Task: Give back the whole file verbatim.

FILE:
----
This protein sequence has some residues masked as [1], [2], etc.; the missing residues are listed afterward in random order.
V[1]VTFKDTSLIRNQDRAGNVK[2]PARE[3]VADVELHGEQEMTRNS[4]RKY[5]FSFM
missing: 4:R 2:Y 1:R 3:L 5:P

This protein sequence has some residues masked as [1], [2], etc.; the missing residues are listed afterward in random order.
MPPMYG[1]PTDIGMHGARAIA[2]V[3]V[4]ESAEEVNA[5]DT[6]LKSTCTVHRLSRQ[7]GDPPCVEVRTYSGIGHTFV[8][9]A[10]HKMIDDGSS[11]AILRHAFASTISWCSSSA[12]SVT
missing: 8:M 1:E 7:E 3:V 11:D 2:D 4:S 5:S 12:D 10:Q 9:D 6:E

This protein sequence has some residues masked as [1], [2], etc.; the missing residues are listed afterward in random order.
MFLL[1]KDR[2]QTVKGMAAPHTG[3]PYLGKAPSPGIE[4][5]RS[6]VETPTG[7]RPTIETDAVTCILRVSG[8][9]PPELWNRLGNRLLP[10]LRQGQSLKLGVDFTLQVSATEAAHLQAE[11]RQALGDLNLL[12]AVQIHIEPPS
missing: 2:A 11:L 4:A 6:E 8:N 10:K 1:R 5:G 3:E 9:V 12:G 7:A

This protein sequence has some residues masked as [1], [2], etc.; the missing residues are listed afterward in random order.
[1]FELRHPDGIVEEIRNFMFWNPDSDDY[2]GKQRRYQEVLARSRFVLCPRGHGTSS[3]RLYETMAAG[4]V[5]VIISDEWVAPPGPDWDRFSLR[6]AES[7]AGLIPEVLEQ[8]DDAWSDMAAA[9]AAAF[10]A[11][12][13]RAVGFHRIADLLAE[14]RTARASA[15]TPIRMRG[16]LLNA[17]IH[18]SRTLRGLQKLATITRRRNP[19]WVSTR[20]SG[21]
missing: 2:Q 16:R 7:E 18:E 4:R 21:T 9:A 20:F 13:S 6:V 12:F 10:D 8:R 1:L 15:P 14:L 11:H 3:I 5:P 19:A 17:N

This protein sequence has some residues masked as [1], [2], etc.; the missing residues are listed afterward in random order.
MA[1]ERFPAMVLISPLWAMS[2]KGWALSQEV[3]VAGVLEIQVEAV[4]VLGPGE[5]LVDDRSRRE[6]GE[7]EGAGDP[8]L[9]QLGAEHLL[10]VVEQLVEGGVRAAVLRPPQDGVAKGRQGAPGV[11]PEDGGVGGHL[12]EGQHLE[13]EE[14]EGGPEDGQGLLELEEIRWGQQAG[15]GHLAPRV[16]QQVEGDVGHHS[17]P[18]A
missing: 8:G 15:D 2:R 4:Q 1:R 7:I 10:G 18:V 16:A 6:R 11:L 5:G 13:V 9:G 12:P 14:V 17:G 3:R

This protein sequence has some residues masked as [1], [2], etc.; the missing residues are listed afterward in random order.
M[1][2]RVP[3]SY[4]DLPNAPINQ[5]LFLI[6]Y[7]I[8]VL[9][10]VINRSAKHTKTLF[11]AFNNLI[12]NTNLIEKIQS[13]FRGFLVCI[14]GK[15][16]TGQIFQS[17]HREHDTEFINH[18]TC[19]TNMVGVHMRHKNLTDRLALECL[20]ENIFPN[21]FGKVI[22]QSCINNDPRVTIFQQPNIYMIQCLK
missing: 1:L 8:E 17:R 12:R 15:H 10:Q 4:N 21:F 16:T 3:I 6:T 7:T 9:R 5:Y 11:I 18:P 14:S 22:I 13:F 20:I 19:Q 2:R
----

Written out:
This protein sequence has some residues masked as [1], [2], etc.; the missing residues are listed afterward in random order.
V[1]VTFKDTSLIRNQDRAGNVK[2]PARE[3]VADVELHGEQEMTRNS[4]RKY[5]FSFM
missing: 4:R 2:Y 1:R 3:L 5:P

This protein sequence has some residues masked as [1], [2], etc.; the missing residues are listed afterward in random order.
MPPMYG[1]PTDIGMHGARAIA[2]V[3]V[4]ESAEEVNA[5]DT[6]LKSTCTVHRLSRQ[7]GDPPCVEVRTYSGIGHTFV[8][9]A[10]HKMIDDGSS[11]AILRHAFASTISWCSSSA[12]SVT
missing: 8:M 1:E 7:E 3:V 11:D 2:D 4:S 5:S 12:D 10:Q 9:D 6:E

This protein sequence has some residues masked as [1], [2], etc.; the missing residues are listed afterward in random order.
MFLL[1]KDR[2]QTVKGMAAPHTG[3]PYLGKAPSPGIE[4][5]RS[6]VETPTG[7]RPTIETDAVTCILRVSG[8][9]PPELWNRLGNRLLP[10]LRQGQSLKLGVDFTLQVSATEAAHLQAE[11]RQALGDLNLL[12]AVQIHIEPPS
missing: 2:A 11:L 4:A 6:E 8:N 10:K 1:R 5:G 3:E 9:V 12:G 7:A

This protein sequence has some residues masked as [1], [2], etc.; the missing residues are listed afterward in random order.
[1]FELRHPDGIVEEIRNFMFWNPDSDDY[2]GKQRRYQEVLARSRFVLCPRGHGTSS[3]RLYETMAAG[4]V[5]VIISDEWVAPPGPDWDRFSLR[6]AES[7]AGLIPEVLEQ[8]DDAWSDMAAA[9]AAAF[10]A[11][12][13]RAVGFHRIADLLAE[14]RTARASA[15]TPIRMRG[16]LLNA[17]IH[18]SRTLRGLQKLATITRRRNP[19]WVSTR[20]SG[21]
missing: 2:Q 16:R 7:E 18:E 4:R 21:T 9:A 20:F 13:S 6:V 12:F 10:D 8:R 1:L 15:P 14:L 11:H 3:I 5:P 19:A 17:N

This protein sequence has some residues masked as [1], [2], etc.; the missing residues are listed afterward in random order.
MA[1]ERFPAMVLISPLWAMS[2]KGWALSQEV[3]VAGVLEIQVEAV[4]VLGPGE[5]LVDDRSRRE[6]GE[7]EGAGDP[8]L[9]QLGAEHLL[10]VVEQLVEGGVRAAVLRPPQDGVAKGRQGAPGV[11]PEDGGVGGHL[12]EGQHLE[13]EE[14]EGGPEDGQGLLELEEIRWGQQAG[15]GHLAPRV[16]QQVEGDVGHHS[17]P[18]A
missing: 8:G 15:D 2:R 4:Q 1:R 7:I 10:G 18:V 16:A 6:R 11:L 5:G 13:V 9:G 12:P 14:V 17:G 3:R

This protein sequence has some residues masked as [1], [2], etc.; the missing residues are listed afterward in random order.
M[1][2]RVP[3]SY[4]DLPNAPINQ[5]LFLI[6]Y[7]I[8]VL[9][10]VINRSAKHTKTLF[11]AFNNLI[12]NTNLIEKIQS[13]FRGFLVCI[14]GK[15][16]TGQIFQS[17]HREHDTEFINH[18]TC[19]TNMVGVHMRHKNLTDRLALECL[20]ENIFPN[21]FGKVI[22]QSCINNDPRVTIFQQPNIYMIQCLK
missing: 1:L 8:E 17:R 12:R 15:H 10:Q 4:N 21:F 16:T 3:I 6:T 7:T 9:R 5:Y 11:I 18:P 14:S 22:I 13:F 20:I 19:Q 2:R